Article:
EPA continues testing, no vinyl chloride or hydrogen chloride have been detected

The EPA released a short statement this afternoon on the agency's continued efforts to test the air quality of homes in East Palestine.

"As of February 14, EPA has assisted with the screening of 396 homes under a voluntary screening program offered to residents, and no detections of vinyl chloride or hydrogen chloride were identified," reads the statement

While the EPA says that "air monitoring has not detected any levels of health concern in the community," this does not mean that the air is free of these chemicals. 

The most recent data on air quality testing can be found here

Pennsylvania governor Josh Shapiro says he has "serious concerns" over how the derailment was handled by Norfolk Southern

A newly released statement from PA Gov. Josh Shapiro's office says that the state's leader has "serious concerns" over how Norfolk Southern responded to the derailment in East Palestine, which borders Pennsylvania. 

The governor's concerns span many aspects of the response, starting with the company's "failure to implement a Unified Command," which Shapiro says created "confusion" and resulted "in a general lack of awareness for first responders and emergency management.” 

Additionally, the governor said that the company had provided "inaccurate information and conflicting modeling about the impact of the controlled release," which has created additional complications for local residents and made "protective action decision-making" more difficult for state and local leaders. Lastly, doubts were also raised about Norfolk Southern's "unwillingness to explore or articulate alternate courses of action."

Issues that involve our land, water, and air are bi-partisan. We’ve got to put aside our differences and work to make this world safe for everyone. PERIOD.

The American Dream is dissolving. We can all see it. Our country is cluttered with forgotten towns, and these communities need our attention. East Palestine needs our support.

We have hazardous material moving along crumbling infrastructure through a fragile ecosystem. It’s time to do better for the American people

Erin Brockovich, Advocate
Ohio train derailment: What we know about the chemical spill and safety concerns

There is added concern about the dangers presented by the 3 February train derailment that occurred in East Palestine, Ohio that forced the evacuation of the town. The accident involving roughly 50 cars, ten of which were carrying hazardous materials, resulted in a fiery inferno as the contents of some cars were released and ignited to mitigate uncontrolled explosions and get rid of the chemicals.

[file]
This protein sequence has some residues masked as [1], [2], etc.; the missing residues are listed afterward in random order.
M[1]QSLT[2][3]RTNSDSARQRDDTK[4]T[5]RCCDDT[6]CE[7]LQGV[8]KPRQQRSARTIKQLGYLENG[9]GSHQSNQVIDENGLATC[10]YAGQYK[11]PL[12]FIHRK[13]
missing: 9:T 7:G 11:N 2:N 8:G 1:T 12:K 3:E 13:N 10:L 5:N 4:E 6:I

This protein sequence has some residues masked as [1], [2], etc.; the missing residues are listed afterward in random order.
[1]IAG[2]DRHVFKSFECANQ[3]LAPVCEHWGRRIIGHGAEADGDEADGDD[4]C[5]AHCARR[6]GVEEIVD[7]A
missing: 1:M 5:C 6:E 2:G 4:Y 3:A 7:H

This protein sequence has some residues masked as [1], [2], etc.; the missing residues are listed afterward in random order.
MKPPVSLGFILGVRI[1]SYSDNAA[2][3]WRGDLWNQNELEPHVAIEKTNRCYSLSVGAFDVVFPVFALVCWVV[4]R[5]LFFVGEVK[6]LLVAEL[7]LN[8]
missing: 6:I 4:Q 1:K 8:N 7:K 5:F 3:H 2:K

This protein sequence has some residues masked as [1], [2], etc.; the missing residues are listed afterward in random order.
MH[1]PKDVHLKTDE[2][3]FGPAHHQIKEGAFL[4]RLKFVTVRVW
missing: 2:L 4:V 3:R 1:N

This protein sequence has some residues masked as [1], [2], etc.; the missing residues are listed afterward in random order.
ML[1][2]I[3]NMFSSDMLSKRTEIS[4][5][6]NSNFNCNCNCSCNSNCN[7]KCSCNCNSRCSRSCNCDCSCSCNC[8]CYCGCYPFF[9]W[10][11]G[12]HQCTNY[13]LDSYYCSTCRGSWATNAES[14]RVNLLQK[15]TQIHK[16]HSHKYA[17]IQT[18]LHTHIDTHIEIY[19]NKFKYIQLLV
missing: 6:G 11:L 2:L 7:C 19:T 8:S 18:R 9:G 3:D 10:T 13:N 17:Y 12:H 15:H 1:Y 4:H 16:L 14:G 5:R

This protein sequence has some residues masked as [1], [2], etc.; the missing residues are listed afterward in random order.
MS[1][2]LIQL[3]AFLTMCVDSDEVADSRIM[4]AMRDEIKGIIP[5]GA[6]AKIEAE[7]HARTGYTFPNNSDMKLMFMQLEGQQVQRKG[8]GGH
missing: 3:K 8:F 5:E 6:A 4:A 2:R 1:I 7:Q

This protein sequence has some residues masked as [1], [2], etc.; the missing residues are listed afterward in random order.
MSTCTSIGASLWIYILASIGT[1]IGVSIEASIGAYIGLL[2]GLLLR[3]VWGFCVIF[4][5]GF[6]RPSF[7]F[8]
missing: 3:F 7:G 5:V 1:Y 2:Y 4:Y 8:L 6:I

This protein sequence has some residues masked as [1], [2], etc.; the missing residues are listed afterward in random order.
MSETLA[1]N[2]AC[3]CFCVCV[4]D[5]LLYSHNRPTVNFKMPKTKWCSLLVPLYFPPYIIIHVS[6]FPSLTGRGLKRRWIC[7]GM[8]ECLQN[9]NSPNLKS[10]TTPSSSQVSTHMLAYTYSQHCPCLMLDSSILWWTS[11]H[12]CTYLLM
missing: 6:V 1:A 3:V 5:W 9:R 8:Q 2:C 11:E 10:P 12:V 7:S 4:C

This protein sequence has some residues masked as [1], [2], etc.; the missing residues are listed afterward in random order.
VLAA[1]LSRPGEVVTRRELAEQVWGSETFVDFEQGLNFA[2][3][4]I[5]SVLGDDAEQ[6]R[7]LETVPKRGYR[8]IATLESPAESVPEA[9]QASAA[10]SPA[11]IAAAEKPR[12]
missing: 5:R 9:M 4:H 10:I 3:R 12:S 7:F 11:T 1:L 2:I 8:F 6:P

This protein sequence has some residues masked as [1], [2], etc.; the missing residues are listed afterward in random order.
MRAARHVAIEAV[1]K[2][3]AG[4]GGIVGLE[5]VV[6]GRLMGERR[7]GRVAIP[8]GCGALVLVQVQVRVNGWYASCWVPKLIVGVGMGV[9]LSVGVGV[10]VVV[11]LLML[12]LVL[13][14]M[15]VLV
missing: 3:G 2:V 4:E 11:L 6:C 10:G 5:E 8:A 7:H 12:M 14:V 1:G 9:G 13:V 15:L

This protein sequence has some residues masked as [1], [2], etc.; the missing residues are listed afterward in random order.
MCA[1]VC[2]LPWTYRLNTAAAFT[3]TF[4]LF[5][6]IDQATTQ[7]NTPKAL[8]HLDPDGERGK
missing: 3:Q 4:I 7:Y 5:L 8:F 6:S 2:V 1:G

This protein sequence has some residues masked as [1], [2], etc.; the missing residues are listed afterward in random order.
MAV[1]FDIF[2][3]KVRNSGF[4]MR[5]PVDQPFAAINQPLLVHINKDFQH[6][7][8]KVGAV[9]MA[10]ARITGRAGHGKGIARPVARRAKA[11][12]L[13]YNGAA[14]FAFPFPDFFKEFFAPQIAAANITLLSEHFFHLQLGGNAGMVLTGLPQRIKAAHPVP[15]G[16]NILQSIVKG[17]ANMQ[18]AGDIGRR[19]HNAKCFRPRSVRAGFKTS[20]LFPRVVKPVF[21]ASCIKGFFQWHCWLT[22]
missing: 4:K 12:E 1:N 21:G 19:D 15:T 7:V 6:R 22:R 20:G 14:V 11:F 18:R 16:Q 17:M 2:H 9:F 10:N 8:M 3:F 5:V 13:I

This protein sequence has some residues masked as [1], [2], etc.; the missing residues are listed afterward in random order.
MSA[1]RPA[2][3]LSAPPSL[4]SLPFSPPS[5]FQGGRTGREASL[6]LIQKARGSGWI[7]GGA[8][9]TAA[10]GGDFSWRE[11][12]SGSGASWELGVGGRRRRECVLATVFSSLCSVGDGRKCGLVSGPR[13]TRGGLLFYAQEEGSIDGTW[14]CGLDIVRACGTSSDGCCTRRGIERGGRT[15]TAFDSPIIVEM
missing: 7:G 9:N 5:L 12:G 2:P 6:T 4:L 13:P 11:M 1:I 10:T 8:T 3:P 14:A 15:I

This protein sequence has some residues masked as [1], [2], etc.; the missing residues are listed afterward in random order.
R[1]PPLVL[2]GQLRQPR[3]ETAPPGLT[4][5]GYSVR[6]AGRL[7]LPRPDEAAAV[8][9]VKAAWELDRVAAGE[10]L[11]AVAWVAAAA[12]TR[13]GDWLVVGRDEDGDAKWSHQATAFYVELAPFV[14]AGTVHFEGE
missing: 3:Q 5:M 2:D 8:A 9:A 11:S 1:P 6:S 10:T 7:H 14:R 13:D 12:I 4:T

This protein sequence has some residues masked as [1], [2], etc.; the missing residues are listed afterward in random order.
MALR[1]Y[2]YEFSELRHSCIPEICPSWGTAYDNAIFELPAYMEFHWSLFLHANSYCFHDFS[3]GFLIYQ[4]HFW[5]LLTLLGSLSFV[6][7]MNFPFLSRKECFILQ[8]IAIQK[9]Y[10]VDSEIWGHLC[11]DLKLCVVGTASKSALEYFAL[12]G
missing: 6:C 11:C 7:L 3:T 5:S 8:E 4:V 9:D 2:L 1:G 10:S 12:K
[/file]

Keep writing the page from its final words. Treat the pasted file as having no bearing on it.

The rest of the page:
At the time, it was known that the chemical vinyl chloride, a hazardous, odorless chemical mainly used to make plastics, was present in five of the cars. However, the Environmental Protection Agency has sent a letter to Norfolk Southern stating that its train was carrying three additional dangerous chemicals, ethylene glycol monobutyl ether, ethylhexyl acrylate and isobutylene. 

Read our full coverage for details on the air and water testing being down in the area.

As the clean-up in East Palestine continues, reporter David Sirota hopes the public takes notice of the chain of events that made it more likely that this accident occurred. 

For years, railroad companies have lobbied leaders from both parties to weaken regulation. Additionally, rail workers have been trying to raise awareness of the threat of these sorts of events as many companies shed workers from the payroll. Those workers were ready to strike over safety concerns this December, but Congress intervened to stop them. A few months later, many are wondering whether increased staff to inspect trains and tracks could have avoided this disaster.

Hello and welcome to AS USA's live blog on the developments out of East Palestine, Ohio, the site of a catastrophic train derailment that took place on 3 February. 

Earlier this month, a Norfolk Southern train traveling through the small town derailed, leading the company to burn millions of gallons of toxic material. 

The EPA addressed a letter to the company on Friday, saying that the chemicals "have been and continue to be released to the air, surface soils, and surface waters." So far, trace amounts of the chemicals, which include, vinyl chloride, butyl acrylate, ethylhexyl acrylate, and ethylene glycol monobutyl have been found in several waterways, including the Ohio River. 

The EPA is carrying out air quality tests in homes, public buildings, and offices across East Palestine. So far, the levels recorded fall within what is considered safe by the agency's standards.

To be able to comment you must be registered and logged in. Forgot password?